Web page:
The biggest indicator of a startup’s failure isn’t product-market fit. It is a lack of customers. My startup has already pivoted several times in the past year and eventually narrowed the focus to something that works.
How did we realize we were finally onto the right idea? Customers. Big, important customers suddenly began to show interest in what we were offering. We had a lot of interest early on, but very little follow-through beyond the first few conversations.
Listen to your customers. As a startup founder, part of the problem that you are trying to solve must instill some sense of urgency on the customer’s behalf. Why should your customer start using your product right now instead of tomorrow or next year? What value can you offer this very second that a competitor cannot? Demonstrating this in black and white to your customer base will set you up for success.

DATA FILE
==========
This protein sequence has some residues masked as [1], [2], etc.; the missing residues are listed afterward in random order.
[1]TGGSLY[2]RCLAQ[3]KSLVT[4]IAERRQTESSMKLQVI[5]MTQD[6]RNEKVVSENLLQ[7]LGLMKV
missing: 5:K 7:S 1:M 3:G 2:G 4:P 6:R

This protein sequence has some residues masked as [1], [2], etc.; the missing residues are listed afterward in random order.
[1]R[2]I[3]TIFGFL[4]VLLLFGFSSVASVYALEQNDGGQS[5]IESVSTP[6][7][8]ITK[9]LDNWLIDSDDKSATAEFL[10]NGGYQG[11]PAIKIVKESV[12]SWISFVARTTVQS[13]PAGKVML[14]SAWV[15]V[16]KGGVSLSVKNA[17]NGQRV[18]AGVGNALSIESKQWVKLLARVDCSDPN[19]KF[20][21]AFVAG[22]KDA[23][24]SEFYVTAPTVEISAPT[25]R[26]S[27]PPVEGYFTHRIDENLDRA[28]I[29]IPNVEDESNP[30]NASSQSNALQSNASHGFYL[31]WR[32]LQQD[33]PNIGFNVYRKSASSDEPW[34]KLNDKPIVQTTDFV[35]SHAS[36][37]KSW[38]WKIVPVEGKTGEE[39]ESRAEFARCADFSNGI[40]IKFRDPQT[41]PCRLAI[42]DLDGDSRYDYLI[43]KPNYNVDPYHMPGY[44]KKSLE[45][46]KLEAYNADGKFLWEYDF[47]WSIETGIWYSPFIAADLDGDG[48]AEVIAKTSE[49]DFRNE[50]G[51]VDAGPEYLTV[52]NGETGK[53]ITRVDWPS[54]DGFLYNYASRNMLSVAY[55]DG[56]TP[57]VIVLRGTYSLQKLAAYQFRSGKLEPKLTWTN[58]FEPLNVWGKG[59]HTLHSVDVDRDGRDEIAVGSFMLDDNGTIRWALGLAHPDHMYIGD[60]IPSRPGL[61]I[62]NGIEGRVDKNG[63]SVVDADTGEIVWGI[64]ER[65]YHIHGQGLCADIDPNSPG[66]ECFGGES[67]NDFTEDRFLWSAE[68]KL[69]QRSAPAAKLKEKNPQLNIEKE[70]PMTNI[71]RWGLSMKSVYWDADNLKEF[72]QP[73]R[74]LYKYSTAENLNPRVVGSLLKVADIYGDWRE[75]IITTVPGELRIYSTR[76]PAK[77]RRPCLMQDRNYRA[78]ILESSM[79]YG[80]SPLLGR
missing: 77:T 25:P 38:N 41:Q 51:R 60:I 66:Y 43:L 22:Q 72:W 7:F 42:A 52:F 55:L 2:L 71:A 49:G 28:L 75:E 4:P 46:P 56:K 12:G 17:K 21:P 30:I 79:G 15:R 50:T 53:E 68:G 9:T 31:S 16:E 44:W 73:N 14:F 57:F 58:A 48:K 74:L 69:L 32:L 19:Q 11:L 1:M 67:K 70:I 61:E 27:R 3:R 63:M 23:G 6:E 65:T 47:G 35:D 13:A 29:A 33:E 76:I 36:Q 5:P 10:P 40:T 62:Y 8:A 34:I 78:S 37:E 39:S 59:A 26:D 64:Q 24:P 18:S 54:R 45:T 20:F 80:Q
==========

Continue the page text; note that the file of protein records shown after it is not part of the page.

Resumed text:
If a customer cannot immediately determine what you can do for them, they will be unlikely to use your services, or will delay using them long enough to forget about them completely. Without the support of your user base, your startup will likely run into long-term trouble. Every successful startup has been able to quickly solve a clear problem for their customers.
In the event that you cannot incentivize your potential customers to pay for your services today, it’s time to drop your startup idea and find something else that works. There is no shame in starting over. There is only shame in giving up.
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